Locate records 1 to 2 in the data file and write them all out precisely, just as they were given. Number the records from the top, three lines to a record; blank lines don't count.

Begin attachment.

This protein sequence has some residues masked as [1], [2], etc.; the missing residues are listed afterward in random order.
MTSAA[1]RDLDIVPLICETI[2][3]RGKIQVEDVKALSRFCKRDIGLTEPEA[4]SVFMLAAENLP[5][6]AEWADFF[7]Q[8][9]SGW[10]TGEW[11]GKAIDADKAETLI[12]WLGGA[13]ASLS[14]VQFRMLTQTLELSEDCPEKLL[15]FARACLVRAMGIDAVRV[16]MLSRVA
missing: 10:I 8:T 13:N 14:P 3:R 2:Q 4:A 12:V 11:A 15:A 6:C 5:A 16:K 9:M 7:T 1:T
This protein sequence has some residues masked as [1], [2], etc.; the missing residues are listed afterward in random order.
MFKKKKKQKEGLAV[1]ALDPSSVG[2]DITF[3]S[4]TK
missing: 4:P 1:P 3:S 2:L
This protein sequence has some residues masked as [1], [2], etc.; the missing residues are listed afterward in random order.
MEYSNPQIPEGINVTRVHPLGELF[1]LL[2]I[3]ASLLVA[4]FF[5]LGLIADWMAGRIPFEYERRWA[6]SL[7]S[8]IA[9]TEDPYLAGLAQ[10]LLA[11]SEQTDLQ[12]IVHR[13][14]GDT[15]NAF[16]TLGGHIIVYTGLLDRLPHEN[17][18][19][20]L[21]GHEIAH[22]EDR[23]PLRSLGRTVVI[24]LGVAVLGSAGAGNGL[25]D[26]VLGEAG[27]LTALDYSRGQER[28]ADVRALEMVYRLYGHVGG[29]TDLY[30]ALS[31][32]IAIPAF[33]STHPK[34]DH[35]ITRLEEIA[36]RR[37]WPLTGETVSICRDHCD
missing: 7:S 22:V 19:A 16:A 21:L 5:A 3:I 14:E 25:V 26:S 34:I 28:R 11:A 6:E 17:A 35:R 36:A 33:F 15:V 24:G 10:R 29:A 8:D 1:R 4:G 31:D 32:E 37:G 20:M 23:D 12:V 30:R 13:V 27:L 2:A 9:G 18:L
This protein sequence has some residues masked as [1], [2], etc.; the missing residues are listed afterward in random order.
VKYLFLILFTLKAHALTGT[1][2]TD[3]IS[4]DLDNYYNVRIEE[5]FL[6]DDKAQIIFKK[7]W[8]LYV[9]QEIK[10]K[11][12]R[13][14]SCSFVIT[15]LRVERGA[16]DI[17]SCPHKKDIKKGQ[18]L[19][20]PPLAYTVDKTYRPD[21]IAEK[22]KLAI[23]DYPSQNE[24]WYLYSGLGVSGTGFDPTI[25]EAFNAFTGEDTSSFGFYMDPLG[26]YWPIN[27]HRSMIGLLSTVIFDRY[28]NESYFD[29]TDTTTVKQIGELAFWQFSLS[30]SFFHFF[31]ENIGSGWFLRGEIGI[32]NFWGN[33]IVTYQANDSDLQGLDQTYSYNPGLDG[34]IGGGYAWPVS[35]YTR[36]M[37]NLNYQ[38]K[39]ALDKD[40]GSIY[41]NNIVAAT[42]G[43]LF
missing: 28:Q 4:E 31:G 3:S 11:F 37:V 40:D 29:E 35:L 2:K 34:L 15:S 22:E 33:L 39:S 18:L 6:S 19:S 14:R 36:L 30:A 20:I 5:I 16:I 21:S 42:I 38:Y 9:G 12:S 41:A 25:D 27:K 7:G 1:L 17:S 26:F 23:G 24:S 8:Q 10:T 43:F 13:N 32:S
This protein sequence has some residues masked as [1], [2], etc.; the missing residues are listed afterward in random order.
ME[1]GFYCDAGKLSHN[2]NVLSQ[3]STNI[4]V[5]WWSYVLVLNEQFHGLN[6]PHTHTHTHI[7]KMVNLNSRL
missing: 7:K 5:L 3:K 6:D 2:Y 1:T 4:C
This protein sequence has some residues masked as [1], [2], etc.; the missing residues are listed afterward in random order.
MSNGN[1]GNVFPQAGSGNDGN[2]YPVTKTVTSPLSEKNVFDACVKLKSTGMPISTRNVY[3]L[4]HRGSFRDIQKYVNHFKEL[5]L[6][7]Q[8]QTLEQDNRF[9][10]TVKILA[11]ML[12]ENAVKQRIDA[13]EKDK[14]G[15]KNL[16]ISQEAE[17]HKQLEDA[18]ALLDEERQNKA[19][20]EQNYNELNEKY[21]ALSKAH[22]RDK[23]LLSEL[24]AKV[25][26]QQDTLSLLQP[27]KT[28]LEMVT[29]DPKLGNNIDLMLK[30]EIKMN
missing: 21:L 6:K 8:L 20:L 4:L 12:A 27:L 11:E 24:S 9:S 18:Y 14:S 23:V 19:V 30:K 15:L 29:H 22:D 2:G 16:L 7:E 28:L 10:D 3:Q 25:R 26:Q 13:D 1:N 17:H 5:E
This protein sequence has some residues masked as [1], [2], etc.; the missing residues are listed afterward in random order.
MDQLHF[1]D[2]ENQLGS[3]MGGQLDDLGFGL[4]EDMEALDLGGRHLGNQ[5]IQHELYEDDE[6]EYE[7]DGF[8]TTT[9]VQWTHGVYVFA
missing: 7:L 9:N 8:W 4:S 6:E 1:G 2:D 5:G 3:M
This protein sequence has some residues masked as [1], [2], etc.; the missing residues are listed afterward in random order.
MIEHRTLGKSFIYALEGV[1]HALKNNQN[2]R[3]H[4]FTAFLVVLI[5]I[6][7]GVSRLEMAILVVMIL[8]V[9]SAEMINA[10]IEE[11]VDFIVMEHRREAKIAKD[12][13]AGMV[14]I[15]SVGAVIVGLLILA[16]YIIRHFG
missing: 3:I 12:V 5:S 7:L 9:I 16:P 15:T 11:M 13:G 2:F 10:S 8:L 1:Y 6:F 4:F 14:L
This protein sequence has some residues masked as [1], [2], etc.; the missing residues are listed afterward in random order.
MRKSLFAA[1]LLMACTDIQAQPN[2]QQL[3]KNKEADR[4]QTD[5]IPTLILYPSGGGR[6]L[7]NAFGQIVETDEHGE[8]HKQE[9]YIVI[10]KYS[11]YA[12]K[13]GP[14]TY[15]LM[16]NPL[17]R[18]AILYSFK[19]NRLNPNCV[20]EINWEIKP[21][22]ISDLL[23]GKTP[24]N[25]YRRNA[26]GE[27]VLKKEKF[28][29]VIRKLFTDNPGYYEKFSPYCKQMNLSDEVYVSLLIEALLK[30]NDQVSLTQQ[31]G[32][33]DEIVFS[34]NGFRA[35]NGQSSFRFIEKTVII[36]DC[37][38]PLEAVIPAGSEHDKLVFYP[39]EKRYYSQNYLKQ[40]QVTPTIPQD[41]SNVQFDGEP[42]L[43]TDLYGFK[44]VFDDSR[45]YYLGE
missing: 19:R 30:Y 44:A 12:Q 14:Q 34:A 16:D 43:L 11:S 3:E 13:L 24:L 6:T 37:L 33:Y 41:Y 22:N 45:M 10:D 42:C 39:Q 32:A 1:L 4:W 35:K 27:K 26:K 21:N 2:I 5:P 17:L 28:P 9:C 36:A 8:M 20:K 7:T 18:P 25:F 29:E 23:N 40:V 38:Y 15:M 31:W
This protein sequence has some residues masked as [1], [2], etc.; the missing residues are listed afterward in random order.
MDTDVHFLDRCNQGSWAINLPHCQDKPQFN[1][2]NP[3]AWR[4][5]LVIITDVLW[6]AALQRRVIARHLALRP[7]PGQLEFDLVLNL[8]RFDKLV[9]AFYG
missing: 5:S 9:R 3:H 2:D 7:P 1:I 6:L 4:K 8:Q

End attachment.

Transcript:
This protein sequence has some residues masked as [1], [2], etc.; the missing residues are listed afterward in random order.
MTSAA[1]RDLDIVPLICETI[2][3]RGKIQVEDVKALSRFCKRDIGLTEPEA[4]SVFMLAAENLP[5][6]AEWADFF[7]Q[8][9]SGW[10]TGEW[11]GKAIDADKAETLI[12]WLGGA[13]ASLS[14]VQFRMLTQTLELSEDCPEKLL[15]FARACLVRAMGIDAVRV[16]MLSRVA
missing: 10:I 8:T 13:N 14:P 3:R 2:Q 4:A 12:V 11:A 15:A 6:C 5:A 16:K 9:M 7:T 1:T
This protein sequence has some residues masked as [1], [2], etc.; the missing residues are listed afterward in random order.
MFKKKKKQKEGLAV[1]ALDPSSVG[2]DITF[3]S[4]TK
missing: 4:P 1:P 3:S 2:L